Mahlon Romeo has revealed his hurt and anger at the behaviour of some Millwall fans who booed the players ‘taking the knee’ before today’s home game against Derby County.
The lifting of government restrictions meant that 2,000 supporters were allowed into the Championship match at The Den.
But when both sets of players did the pre-match gesture there was clearly audible dispproval from the stands.
Romeo told the South London Press: “Today’s game, to me now, has become irrelevant. The fans have been let back in – which the whole team was looking forward to. But in society there is a problem – and that problem is racism.
“The fans who have been let in today have personally disrespected not just me but the football club. And what the football club and the community stand for. What they’ve done is booed and condemned a peaceful gesture which was put in place to highlight, combat and stop any discriminatory behavior and racism. That’s it – that’s all that gesture is.
“And the fans have chosen to boo that, which for the life of me I can’t understand. It has offended me and everyone who works for this club – the players and the staff.
“I’m speaking on behalf of myself here – not any of the other players – I want to make that very clear. This is the first time I feel disrespected. Because you have booed and condemned a peaceful gesture which – and it needs repeating – was put in place to highlight, combat and tackle any discriminatory behavior and racism in general.
“I’m almost lost for words. I don’t know how they thought that would make me feel. I don’t know what they thought taking a knee stood for. But I think I’ve explained it simply enough. I feel really low – probably the lowest I’ve felt in my time at this club.
“It’s something I can’t wrap my head around. People will have their beliefs and views, which everyone is entitled too. I’m not trying to stop or contain – but if your beliefs and views oppose a positive change in society then don’t come to a football ground and spread them around.
“If it’s negative, don’t think you can come to a football ground and this is the place where you can spread hatred essentially.”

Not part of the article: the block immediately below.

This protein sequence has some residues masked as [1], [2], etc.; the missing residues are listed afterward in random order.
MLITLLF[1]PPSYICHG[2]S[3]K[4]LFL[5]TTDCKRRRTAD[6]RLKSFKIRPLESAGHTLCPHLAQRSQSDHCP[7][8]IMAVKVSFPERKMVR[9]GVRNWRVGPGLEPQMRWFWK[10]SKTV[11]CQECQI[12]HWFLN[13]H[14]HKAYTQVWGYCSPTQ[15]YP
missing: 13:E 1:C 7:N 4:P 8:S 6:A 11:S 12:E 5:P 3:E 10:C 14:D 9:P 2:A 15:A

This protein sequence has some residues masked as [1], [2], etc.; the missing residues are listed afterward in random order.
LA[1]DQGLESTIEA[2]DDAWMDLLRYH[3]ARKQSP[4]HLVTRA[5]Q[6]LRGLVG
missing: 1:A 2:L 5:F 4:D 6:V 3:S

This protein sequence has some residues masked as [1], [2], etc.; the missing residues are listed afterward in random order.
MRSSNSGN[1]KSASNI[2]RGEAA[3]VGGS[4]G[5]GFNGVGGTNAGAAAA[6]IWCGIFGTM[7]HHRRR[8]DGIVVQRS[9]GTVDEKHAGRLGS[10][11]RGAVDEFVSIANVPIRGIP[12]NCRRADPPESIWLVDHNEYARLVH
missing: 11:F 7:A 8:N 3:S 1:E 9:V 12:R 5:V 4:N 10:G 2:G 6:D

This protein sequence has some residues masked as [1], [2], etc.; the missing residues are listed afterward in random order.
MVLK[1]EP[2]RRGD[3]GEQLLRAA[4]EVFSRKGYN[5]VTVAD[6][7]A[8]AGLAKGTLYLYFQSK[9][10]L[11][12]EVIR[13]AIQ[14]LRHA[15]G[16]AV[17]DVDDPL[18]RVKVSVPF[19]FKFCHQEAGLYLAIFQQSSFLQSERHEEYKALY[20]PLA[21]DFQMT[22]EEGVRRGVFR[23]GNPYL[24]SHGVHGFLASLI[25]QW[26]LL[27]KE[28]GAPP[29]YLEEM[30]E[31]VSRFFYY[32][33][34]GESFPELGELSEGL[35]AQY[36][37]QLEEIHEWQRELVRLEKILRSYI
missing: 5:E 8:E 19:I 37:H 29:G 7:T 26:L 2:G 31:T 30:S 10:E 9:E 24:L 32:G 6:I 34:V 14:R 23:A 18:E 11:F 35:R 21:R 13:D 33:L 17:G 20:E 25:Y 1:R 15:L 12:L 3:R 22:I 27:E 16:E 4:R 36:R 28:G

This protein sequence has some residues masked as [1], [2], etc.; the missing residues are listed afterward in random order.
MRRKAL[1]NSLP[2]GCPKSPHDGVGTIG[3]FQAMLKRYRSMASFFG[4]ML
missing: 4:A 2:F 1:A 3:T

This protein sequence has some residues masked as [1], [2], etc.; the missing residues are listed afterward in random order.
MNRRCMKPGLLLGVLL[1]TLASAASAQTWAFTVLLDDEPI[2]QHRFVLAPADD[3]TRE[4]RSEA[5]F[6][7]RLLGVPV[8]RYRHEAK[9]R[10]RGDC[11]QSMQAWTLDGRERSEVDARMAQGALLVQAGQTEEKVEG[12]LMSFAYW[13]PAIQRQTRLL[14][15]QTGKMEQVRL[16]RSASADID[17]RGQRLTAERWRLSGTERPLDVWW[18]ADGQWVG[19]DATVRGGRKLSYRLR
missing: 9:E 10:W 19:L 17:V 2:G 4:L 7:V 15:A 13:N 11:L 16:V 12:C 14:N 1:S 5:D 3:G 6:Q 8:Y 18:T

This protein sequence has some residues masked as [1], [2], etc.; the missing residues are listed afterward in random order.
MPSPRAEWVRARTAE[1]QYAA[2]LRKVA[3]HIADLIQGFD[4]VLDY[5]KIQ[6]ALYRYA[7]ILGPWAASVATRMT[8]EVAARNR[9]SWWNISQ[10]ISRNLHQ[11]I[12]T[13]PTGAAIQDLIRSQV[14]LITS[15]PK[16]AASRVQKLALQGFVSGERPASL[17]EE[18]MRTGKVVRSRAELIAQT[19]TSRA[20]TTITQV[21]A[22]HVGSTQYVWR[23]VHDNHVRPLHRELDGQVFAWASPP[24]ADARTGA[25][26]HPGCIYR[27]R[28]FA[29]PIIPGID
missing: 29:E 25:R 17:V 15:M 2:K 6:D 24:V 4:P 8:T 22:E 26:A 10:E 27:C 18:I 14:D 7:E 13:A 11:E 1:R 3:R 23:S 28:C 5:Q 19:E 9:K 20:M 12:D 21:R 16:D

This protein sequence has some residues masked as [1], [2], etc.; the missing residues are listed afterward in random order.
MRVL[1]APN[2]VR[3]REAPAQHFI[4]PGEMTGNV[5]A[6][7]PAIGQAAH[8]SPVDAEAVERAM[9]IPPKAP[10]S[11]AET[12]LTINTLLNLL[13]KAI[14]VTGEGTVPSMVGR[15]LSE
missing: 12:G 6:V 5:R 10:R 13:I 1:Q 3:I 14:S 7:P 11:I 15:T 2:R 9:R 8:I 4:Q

Millwall’s players had already issued a statement saying they would continue to take a knee until the end of 2020.
“We can’t do it forever and we’ve spoken as players about it and with the people upstairs. There was a statement put out by Millwall – we’re going to take it until the end of the year.
“We’ll start the year afresh and when we do that there will be things afresh which will combat racism and any discriminatory behaviour and will be positive change – not just for the football club, but for society.
“I’m here with Paul and Dean from the community, and I’ve seen first hand their work – I’ve been a part of it plenty of times. All the good work they do in the community has really been undone and attacked with what some fans have done today.
“A lot of people don’t know and appreciate how much Millwall do and have done in the community. It’s a lot, more than most other clubs. It’s vital for this community. Today fans have come here and basically f***** it off.”
Romeo joined Millwall in 2015 and has played 194 times since arriving on a free transfer from Gillingham.
Asked if he considered not continuing to participate in the match, he replied: “Any time I come to play football I always give it 100 per cent. Especially playing for Millwall, it’s a club where you have to give 100 per cent if you’re coming on or your name is in the starting team.
“I’ve been here a long time now and I’ve grown up here, not just as a player but as a person. There’s been times when mentally maybe I didn’t have to play. As an example – I’m not looking for sympathy so don’t get me wrong – I buried one of my closest friends who also used to play for Millwall and then I came to play a game and the gaffer said if I wanted to get my head straight that option was always there. But I chose to because I wanted to play. Because I wanted to give 100 per cent.
“Even now I know there are a lot of players injured and even myself, I’m taking local anaesthetics to play in games and give 100 per cent.
“When fans are booing a peaceful gesture to highlight racism, it naturally makes you ask yourself ‘why am I putting myself through this?’ I’m sure not all Millwall fans share the same opinion – it’s a small collection. But if we’re being realistic it made me feel very small and it made me feel personally disrespected.”
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